2. The information gap about EV technology and related topics remain significant among the general public. Governments should prioritize educating the public and providing valid and reliable information.
  3. Lowering the fees of connection to the energy grid and Distribution Service Operator (DSO) services, especially for the fast and ultra-fast charging infrastructure is critical for massive investment in, and rollout of, infrastructure.
  4. Ensure the recently passed European Union CO2 emissions standards for cars and vans are enforced and adhered to so that more EVs reach the market and are available to consumers
  5. Provide direct financial incentives and subsidies to the up-front cost of an EV to increase uptake

Municipalities

  1. Provide clear and ongoing public leadership; Role model active use of electric mobility
  2. Lead by example and purchase EVs for municipal fleet vehicles
  3. Update local laws, such as zoning, electrical, etc, to support the deployment of charging infrastructure, especially in or near apartment buildings and around the city
  4. Establish a position within the city workforce dedicated to the development of electromobility to coordinate all of the efforts, from education to planning to deployment to operation. This position should serve as well as single point of contact for citizens which interested in having access to public charging infrastructure.
  5. Support residents, businesses, and visitors in driving electric, through municipal subsidies, clear signage, free parking, use of bus lanes, establishing low or zero emission zones, etc.

Companies in charging infrastructure development

  1. Ease of access, physical surroundings, and amenities around a charging location are important factors. Significant efforts should be made to find the best possible locations with exceptional services and amenities
  2. Locations, especially the most popular ones, should be equipped with more than one charger to prevent waiting and queuing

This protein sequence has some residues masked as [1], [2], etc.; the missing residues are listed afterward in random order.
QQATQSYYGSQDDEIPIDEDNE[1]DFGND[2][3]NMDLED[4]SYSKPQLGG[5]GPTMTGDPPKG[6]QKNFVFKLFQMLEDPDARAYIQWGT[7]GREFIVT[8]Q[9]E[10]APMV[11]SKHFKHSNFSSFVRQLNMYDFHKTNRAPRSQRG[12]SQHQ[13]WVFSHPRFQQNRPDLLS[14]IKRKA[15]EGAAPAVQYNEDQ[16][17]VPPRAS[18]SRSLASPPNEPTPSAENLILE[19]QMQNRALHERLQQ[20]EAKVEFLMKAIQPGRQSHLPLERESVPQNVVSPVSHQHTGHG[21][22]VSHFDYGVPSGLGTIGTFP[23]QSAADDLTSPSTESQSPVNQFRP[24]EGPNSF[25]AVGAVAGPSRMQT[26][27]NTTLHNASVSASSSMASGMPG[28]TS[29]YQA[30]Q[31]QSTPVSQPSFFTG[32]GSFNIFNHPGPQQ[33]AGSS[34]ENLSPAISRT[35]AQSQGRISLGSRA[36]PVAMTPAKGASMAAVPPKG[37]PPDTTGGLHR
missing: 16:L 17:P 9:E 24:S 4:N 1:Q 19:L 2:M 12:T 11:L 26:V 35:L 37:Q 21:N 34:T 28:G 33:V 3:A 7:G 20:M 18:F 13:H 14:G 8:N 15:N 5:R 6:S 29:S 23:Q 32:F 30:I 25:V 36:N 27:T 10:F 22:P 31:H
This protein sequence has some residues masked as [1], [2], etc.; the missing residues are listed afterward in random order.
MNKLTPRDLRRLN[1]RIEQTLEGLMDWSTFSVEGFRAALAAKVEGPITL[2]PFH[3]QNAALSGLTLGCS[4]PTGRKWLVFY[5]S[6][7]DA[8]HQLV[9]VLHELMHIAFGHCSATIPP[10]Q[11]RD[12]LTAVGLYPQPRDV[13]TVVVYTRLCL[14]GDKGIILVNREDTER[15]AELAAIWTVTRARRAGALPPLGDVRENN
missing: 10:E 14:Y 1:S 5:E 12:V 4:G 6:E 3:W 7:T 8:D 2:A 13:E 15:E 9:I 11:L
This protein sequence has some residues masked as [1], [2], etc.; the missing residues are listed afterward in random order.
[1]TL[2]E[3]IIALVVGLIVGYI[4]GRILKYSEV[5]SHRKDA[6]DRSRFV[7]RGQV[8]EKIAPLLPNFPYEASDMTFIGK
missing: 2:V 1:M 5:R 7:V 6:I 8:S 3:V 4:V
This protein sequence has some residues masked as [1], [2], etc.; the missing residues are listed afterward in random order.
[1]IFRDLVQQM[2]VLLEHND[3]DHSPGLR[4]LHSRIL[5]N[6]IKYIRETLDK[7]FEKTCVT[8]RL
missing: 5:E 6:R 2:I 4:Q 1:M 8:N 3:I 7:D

3. Education and information are critical regarding pricing and charging practices, especially the ideal ratio of home/workplace: commercial charging
  4. Using electricity from renewable energy sources is most important in countries with high CO2 intensity of energy production, like Poland.

GreenWay Managing Partner Peter Badik presents some of the findings, in this case about the benefits of energy storage

Presenting some of the findings of customer surveys from Poland & Sovakia

Maciej Mazur, President of the Polish Alternative Fuels Association (PSPA) presenting the case for a special distribution tarriff for electric vehicle charging

Panel debate on Charging Infrastructure & Battery Storage – The Bridge Between the Energy and Electric Vehicles with. (Left to Right) Richard Ferrer (Senior Project Manager, Innovation Team, Innovation and Networks Executive Agency, European Commission), Naomi Chevillard (Policy Advisor, SolarPower Europe), Sven Brink (Team Lead B2B, European Network Development, Allego B.V.),Ivo Schmidt (Cabinet of European Commission Vice President Maros Sefcovic), and Peter Badik (Managing Partner, GreenWay)

The contents of this publication are the sole responsibility of GreenWay and do not necessarily reflect the opinion of the European Union.

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For more information contact:

Aaron Fishbone

Communications Director, Greenway Infrastructure

[email protected]

+421 911 371 827